This article was first published in Issue 20 of The Blizzard in March 2016 On…
Relegation is painful. Each season, one or two Premiership clubs face the prospect of dropping down a division, with wide-ranging knock-on effects. Initially, there’s a loss of prestige soon followed by the release of high-earning players in a bid to cut costs. Relegation often leads to lower attendances, bringing even less money into the club. And it’s the financial penalty, more than anything else, which hurts teams in the long run.
It’s a lesson Dundee United have been learning over the last two campaigns. Since the club’s relegation at the end of the 2015/16 season, the Arabs have struggled to regain their place at Scottish football’s top table. Two third-place finishes in as many years meant that United qualified for the promotion playoffs but ultimately fell short on both occasions. As they prepare for a third consecutive season in the Championship, doubts are rising over the long-term financial well-being of the club.
When a club gets relegated, there are two distinct methods of managing the playing squad. The safe option is to release most first team players, vastly reducing the wage bill and replacing them with cheaper players, with Championship experience preferably. The second, more risky option is to double down on the squad that was previously relegated and stick by the players, in the hope that a superior, more expensive squad will bounce back to the Premiership quicker.
Ross County and Partick Thistle both look to have opted for the first option here, based on statements issued from each club over the last month or so. When Dundee United went down, however, they gambled. First team players were retained and the squad has been reinforced with Premiership players willing to drop down a division. Scott McDonald, Tam Scobbie and Grant Gillespie are just three players to have made the drop down to the Championship in recent seasons.
Signing established Premiership players on expensive contracts is a gamble for Championship sides and leads to a huge amount of pressure on players and coaching staff alike. Clubs operate at a loss each year, making promotion the following season even more urgent and there is a serious risk of their financial problems snowballing if success isn’t immediate. And, as even Rangers have learned in recent years, there is no guarantee of promotion in what is a hotly-contested league.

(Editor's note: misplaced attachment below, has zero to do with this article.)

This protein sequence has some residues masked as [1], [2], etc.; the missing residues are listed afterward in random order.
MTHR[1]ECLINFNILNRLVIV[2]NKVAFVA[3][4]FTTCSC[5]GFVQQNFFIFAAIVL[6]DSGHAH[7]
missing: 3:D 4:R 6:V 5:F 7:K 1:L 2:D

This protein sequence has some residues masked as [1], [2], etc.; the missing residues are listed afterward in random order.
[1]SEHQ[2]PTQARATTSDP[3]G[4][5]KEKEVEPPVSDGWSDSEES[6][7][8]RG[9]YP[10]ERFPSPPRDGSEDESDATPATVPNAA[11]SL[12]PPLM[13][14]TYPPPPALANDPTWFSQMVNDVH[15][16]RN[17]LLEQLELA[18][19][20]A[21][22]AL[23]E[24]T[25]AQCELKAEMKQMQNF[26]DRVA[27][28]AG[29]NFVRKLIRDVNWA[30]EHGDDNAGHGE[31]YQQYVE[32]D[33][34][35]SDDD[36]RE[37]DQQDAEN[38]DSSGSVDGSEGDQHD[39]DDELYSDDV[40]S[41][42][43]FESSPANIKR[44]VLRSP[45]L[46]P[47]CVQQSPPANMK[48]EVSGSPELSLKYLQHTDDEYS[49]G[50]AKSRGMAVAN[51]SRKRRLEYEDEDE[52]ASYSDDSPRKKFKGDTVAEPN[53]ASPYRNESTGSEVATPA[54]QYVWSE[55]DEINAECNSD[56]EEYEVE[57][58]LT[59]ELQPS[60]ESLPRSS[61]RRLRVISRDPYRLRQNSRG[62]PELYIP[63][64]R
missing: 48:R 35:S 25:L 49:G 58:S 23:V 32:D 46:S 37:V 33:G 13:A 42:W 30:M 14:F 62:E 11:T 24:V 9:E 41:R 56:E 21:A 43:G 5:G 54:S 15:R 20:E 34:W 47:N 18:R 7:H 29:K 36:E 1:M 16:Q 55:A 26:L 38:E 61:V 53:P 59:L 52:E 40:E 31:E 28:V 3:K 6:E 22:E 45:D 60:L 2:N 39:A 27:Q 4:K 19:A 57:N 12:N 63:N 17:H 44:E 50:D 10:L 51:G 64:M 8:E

This should be Dundee United’s most pressing concern at the moment. Earlier this season, ex-chairman Stephen Thompson revealed that the club was missing out on £2.5 million worth of revenue each season they failed to win promotion to the Premiership. This has proved costly indeed, with United’s most recent financial statements revealing that they made a loss of £1.55 million for the 2017/18 financial year. The result is clear – Dundee United are operating under an unsustainable model that could leave the club in serious trouble for each season they remain in the Championship.
The financial reality of their situation has already started to sink in. Earlier in the year, the Arabs board announced that shareholder Mike Martin – who would replace Thompson as chairman a month later – was going to invest £1 million into the club by buying the training facility, Gussie Park. The deal provided United with some much-needed capital in the short term but at the cost of long-term stability. The club have the option to buy the training ground back from Martin, who is not allowed any commercial gain from a potential sale in the future.
Selling a club asset to a shareholder is preferable to relying on loans from a third party, but it’s still far from ideal. Privatising areas of a club leads to a lack of control from within and reduces the opportunity for any potential revenue from that source. It’s a quick fix, based on the impossible assumption that league success the following year is guaranteed. Which, of course, it never is.
Things could be worse at Tannadice if it weren’t for the club’s fantastic work in the transfer market in recent seasons. Over the last six years, Dundee United have brought in around £9 million from player sales – only Celtic have raised more money in Scotland over the same period of time. Andy Robertson, Stuart Armstrong and Ryan Gauld are just three players to have departed the club in multi-million-pound deals over the last few campaigns but as the playing standard has dropped at United, so has transfer income. Championship players simply aren’t as valuable as Premiership players and it’s unthinkable to expect any similar sums being spent on United players anytime soon.
Very few clubs can rely on transfer revenue as a regular and reliable source of income and Dundee United are not one of them. If it weren’t for the significant profits they’ve made on players in recent years United would be millions of pounds worse off, haemorrhaging money as they languished in the Championship. Without that £9 million, it’s entirely possible that the club would be on the brink of financial oblivion.
The 2018/19 season, then, will be massive for Dundee United. A return to the promised land of the Premiership would bring a financial windfall with it, enough that the club would most likely turn a profit or, at the very least, break even. For now though, United will continue to make a loss year-on-year, with the importance of promotion only becoming more pronounced as the playing budget is reduced year after year. It’s a vicious circle that, if left unchecked, could result in financial meltdown for any team. Dundee United can’t afford to keep missing out.